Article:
Hospital officials said an elderly couple was traveling on Mill Hill Avenue around 10:30 a.m. Monday when the husband lost control of the car, which jumped the curb and crashed through a section of iron fencing outside the hospital.

    The car came to rest on a stairwell leading to the emergency room walk-in entrance, hospital officials said. The couple was taken to the emergency room for an evaulation but did not appear to be injured.

    Hospital operations were not affected by the crash.



    Photo Credit: News 12 Connecticut

    Bridgeport Hospital authorities said an elderly man lost control of his car and crashed through fencing near the hospital emergency room entrance on Monday.Bridgeport Hospital authorities said an elderly man lost control of his car and crashed through fencing near the hospital emergency room entrance on Monday.

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    Fifty-two World War II stories that were hidden in a Rehoboth Beach garage will finally be told.

    In just a few weeks, a World War II museum in Delaware will welcome a new, historic artifact – an enormous map documenting a rear admiral's travels, as well as every U.S. submarine lost in the war.

    "I think it’s safe to say that there is no other map like this in the country," Dr. Gary Wray, president of the Fort Miles Historical Association, said.

    The preservation and transportation of the 7-by-15-foot map,  which Wray says marks all 52 U.S. submarine lost in World War II with a small cross, along with the number of men lost, prisoners of war and the country that destroyed the boat, will be a complex process. It is currently attached to a garage wall in Rehoboth Beach.

    "Phase I is saving the map for Delaware and U.S. history," Wray said. "Phase II will be the restoration of the map, and Phase III will be the final destination of the map to either our museum of another final museum resting place.”

    According to Wray, the map was created in the 1960s and 1970s by the late Rear Admiral Henry Draper Sipple. Sipple, who was from Milford, graduated from the U.S. Naval Academy in 1937, commanded the USS Trench submarine, and was awarded a bronze star for his World War II service. He died in 1992.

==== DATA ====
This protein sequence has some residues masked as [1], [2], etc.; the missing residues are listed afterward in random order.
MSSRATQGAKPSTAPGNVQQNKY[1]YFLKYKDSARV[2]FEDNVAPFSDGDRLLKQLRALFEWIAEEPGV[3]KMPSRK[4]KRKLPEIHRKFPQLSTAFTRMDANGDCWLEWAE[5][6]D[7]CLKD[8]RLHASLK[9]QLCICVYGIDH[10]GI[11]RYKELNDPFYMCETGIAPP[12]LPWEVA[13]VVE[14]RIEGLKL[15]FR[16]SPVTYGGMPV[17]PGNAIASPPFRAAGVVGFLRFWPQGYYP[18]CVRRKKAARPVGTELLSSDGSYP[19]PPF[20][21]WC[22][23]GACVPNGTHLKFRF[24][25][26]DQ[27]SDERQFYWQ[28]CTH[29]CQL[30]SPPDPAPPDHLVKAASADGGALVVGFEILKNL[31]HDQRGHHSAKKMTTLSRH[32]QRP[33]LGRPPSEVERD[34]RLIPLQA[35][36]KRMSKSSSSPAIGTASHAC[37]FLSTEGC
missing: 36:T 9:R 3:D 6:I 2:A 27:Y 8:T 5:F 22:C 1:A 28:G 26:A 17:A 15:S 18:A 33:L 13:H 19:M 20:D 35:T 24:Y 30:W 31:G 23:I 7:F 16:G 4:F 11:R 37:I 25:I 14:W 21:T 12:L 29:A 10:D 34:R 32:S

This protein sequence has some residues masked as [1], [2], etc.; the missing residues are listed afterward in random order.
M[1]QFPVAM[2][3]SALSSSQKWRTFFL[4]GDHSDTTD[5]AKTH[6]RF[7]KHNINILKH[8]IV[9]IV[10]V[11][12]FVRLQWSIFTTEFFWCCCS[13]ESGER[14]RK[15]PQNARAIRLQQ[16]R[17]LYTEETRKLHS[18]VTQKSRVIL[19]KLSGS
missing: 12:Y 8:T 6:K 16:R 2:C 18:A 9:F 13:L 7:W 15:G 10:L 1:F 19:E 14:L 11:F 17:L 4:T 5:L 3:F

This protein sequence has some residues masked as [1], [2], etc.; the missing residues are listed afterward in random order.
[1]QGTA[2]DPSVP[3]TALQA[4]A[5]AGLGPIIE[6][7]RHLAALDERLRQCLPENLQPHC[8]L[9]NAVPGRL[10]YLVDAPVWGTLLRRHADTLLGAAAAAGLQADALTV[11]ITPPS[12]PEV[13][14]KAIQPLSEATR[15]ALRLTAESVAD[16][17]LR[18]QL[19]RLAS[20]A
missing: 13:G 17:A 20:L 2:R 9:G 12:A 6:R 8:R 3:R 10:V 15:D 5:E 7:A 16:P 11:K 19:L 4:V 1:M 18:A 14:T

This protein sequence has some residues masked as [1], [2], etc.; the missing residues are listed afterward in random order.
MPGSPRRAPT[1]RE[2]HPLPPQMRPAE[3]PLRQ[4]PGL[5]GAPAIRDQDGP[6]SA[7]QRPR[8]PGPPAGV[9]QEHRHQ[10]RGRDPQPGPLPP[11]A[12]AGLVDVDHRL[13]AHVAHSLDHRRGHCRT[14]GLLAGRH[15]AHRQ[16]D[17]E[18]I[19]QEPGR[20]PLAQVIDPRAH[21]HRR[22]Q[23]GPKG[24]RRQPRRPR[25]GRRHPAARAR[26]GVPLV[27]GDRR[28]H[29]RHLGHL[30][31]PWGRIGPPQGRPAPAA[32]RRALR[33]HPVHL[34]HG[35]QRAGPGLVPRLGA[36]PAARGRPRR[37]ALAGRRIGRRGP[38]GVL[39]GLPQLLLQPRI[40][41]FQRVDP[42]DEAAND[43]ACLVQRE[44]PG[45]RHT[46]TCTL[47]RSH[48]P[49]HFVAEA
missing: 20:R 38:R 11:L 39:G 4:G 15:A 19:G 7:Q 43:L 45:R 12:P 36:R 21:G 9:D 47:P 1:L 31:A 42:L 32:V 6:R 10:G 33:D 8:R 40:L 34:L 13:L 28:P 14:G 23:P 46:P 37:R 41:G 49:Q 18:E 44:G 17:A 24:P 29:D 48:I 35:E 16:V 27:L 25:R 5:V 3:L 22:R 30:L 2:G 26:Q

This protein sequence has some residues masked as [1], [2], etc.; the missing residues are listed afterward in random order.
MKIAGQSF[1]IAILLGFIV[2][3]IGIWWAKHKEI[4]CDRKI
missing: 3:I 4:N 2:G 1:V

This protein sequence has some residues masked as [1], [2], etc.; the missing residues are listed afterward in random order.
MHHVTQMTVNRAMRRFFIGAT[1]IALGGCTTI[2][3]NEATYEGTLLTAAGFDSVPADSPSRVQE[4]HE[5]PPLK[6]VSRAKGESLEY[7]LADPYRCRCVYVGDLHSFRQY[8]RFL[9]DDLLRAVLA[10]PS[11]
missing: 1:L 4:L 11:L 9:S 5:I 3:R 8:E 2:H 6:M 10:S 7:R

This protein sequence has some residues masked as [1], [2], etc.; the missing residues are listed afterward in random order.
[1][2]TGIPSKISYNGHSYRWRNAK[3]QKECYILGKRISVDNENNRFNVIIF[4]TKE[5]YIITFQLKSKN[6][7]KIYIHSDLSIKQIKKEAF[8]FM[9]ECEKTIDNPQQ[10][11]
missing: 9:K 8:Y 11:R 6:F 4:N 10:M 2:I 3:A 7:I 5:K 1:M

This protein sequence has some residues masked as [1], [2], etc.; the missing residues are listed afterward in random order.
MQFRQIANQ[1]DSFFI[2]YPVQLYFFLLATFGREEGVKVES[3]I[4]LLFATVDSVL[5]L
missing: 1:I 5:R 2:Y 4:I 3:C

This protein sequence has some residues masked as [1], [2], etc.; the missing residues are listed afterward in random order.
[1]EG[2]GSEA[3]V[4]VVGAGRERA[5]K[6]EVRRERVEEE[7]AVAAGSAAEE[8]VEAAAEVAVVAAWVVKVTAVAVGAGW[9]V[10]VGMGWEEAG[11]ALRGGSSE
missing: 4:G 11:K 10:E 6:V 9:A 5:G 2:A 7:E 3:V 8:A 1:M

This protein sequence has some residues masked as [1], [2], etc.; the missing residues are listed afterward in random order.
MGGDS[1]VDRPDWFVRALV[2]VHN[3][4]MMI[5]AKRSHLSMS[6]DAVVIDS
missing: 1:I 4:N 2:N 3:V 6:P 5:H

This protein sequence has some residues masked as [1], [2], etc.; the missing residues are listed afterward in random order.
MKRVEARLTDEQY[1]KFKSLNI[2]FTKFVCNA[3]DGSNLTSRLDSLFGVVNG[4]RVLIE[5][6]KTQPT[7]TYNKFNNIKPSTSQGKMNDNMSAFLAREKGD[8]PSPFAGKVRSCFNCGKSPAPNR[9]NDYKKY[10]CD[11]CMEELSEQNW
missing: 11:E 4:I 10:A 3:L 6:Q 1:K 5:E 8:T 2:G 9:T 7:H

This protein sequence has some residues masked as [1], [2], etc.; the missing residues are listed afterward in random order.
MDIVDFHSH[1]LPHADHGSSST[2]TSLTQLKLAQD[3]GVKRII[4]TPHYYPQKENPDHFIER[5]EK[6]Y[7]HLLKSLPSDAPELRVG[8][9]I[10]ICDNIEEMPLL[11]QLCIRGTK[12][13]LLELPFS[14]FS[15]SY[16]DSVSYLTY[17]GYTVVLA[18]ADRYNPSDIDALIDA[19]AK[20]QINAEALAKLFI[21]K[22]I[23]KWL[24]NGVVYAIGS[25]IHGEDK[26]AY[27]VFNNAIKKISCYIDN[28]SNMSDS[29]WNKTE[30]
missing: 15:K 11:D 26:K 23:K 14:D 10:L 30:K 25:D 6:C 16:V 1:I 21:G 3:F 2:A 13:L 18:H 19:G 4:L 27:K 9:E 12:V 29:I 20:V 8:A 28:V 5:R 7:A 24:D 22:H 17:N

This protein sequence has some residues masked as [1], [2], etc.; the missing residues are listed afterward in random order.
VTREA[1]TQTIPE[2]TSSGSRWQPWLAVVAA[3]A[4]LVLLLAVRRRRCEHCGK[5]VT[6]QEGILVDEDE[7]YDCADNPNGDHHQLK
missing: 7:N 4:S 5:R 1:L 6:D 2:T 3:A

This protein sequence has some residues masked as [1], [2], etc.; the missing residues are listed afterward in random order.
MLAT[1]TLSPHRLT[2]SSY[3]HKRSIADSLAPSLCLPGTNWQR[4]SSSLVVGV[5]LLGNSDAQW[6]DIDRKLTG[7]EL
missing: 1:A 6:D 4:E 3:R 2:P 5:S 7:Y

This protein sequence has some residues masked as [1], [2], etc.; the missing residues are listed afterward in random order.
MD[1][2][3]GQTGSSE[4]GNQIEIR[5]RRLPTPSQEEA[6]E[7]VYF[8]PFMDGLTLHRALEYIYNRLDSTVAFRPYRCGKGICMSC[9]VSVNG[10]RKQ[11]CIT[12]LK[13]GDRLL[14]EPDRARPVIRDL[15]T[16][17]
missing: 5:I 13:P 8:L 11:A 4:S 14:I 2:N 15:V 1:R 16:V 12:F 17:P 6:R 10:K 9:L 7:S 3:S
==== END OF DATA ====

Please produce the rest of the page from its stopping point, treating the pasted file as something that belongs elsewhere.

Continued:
The creation came to the historical association's attention when the current owners of Sipple’s house embarked on a home improvement project. After discovering the map, they got in touch with a board member, who happened to live just 200 feet away.

    “The homeowners were about to redo the garage, they saw the map, and thought it might be important,” Wray said.

    Now, the Fort Miles Historical Association is working with the Atelier Art Services of Philadelphia to move the map to the World War II museum inside Batter 519 at Cape Henlopen State Park.

    "In our view, [this map] is an important part of both Delaware and U.S. history, and therefore deserves to be both saved and preserved," Wray said. "It’s not every day you see a map of this nature done by a U.S. submarine commander in World War II who was from Delaware."

    Wray said while the group "is excited to save this important piece of World War II history," this isn’t the first time the Fort Miles Historical Association has taken on a complex project in order to preserve a piece of history. In 2012, it began the process of restoring the middle barrel of Turret One of the USS Missouri, also known as BB-63. That artifact will eventually be put on display outside the Fort Miles Museum entrance.

    "This is not our first rodeo in saving an important piece of American history," Wray said.



    Photo Credit: Delaware State Parks

    Jim Hall, chief of cultural resources for the state's parks and recreation division, took this picture during a survey of the map.Jim Hall, chief of cultural resources for the state's parks and recreation division, took this picture during a survey of the map.

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    Three people were rescued from the Atlantic by a passing cargo ship Monday morning after their small plane crashed into open waters en route to Miami from the Bahamas, authorities said.

    The twin-engine Cessna 337 was headed to Opa-locka Executive Airport from Great Harbour Cay Airport when it went down roughly 27 miles east of Bimini around 8:15 a.m., according to the FAA. All three people aboard survived and were rescued.

    Pilot Ernie Martin said that after the plane lost fuel in one engine and then the other, he tried to land the plane as close as possible to the ship he spotted nearby.

    Martin said he opened the door before hitting the water to expedite the escape from the plane. The men had some scrapes and bruises but suffered no serious injuries. They are now headed home to be with their families.

    “The impact was hard — not unexpected, but hard,” Martin said. “Then you’re trying to go out the door with water rushing into the cabin.”